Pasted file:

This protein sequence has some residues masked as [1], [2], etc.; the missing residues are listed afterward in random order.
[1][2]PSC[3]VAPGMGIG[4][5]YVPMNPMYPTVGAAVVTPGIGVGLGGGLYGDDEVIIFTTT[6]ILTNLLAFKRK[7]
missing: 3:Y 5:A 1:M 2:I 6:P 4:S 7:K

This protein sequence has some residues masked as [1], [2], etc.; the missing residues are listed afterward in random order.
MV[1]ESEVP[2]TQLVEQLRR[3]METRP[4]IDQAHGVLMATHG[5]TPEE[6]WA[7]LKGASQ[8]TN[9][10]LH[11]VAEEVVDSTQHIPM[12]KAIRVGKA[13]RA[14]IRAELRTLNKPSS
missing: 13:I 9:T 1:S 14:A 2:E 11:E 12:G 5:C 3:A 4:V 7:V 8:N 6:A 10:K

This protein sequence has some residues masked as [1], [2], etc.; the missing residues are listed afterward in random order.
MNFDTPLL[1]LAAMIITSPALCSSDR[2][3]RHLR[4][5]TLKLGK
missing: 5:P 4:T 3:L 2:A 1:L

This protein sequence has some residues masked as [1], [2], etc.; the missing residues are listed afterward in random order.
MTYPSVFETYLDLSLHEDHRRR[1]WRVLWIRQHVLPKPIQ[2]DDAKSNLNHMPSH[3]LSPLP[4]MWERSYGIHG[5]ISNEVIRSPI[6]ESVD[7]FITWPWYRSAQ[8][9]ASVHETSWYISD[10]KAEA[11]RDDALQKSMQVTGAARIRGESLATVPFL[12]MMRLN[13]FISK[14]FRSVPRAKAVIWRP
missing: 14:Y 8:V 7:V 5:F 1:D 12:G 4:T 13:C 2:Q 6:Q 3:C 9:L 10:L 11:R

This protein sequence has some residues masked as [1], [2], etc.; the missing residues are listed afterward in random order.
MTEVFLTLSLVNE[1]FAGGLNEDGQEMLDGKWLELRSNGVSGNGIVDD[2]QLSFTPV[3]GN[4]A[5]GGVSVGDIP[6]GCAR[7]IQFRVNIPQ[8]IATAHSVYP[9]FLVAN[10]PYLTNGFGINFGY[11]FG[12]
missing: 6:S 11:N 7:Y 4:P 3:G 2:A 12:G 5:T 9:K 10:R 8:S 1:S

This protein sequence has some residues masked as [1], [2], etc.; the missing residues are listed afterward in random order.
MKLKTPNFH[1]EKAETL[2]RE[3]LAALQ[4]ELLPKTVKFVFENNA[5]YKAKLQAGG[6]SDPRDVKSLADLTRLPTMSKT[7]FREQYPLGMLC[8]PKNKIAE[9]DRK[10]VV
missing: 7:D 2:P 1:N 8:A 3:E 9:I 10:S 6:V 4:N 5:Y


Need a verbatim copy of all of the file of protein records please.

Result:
This protein sequence has some residues masked as [1], [2], etc.; the missing residues are listed afterward in random order.
[1][2]PSC[3]VAPGMGIG[4][5]YVPMNPMYPTVGAAVVTPGIGVGLGGGLYGDDEVIIFTTT[6]ILTNLLAFKRK[7]
missing: 3:Y 5:A 1:M 2:I 6:P 4:S 7:K

This protein sequence has some residues masked as [1], [2], etc.; the missing residues are listed afterward in random order.
MV[1]ESEVP[2]TQLVEQLRR[3]METRP[4]IDQAHGVLMATHG[5]TPEE[6]WA[7]LKGASQ[8]TN[9][10]LH[11]VAEEVVDSTQHIPM[12]KAIRVGKA[13]RA[14]IRAELRTLNKPSS
missing: 13:I 9:T 1:S 14:A 2:E 11:E 12:G 5:C 3:A 4:V 7:V 8:N 6:A 10:K

This protein sequence has some residues masked as [1], [2], etc.; the missing residues are listed afterward in random order.
MNFDTPLL[1]LAAMIITSPALCSSDR[2][3]RHLR[4][5]TLKLGK
missing: 5:P 4:T 3:L 2:A 1:L

This protein sequence has some residues masked as [1], [2], etc.; the missing residues are listed afterward in random order.
MTYPSVFETYLDLSLHEDHRRR[1]WRVLWIRQHVLPKPIQ[2]DDAKSNLNHMPSH[3]LSPLP[4]MWERSYGIHG[5]ISNEVIRSPI[6]ESVD[7]FITWPWYRSAQ[8][9]ASVHETSWYISD[10]KAEA[11]RDDALQKSMQVTGAARIRGESLATVPFL[12]MMRLN[13]FISK[14]FRSVPRAKAVIWRP
missing: 14:Y 8:V 7:V 5:F 1:D 12:G 4:T 13:C 2:Q 6:Q 3:C 9:L 10:L 11:R

This protein sequence has some residues masked as [1], [2], etc.; the missing residues are listed afterward in random order.
MTEVFLTLSLVNE[1]FAGGLNEDGQEMLDGKWLELRSNGVSGNGIVDD[2]QLSFTPV[3]GN[4]A[5]GGVSVGDIP[6]GCAR[7]IQFRVNIPQ[8]IATAHSVYP[9]FLVAN[10]PYLTNGFGINFGY[11]FG[12]
missing: 6:S 11:N 7:Y 4:P 3:G 2:A 12:G 5:T 9:K 10:R 8:S 1:S

This protein sequence has some residues masked as [1], [2], etc.; the missing residues are listed afterward in random order.
MKLKTPNFH[1]EKAETL[2]RE[3]LAALQ[4]ELLPKTVKFVFENNA[5]YKAKLQAGG[6]SDPRDVKSLADLTRLPTMSKT[7]FREQYPLGMLC[8]PKNKIAE[9]DRK[10]VV
missing: 7:D 2:P 1:N 8:A 3:E 9:I 10:S 6:V 4:N 5:Y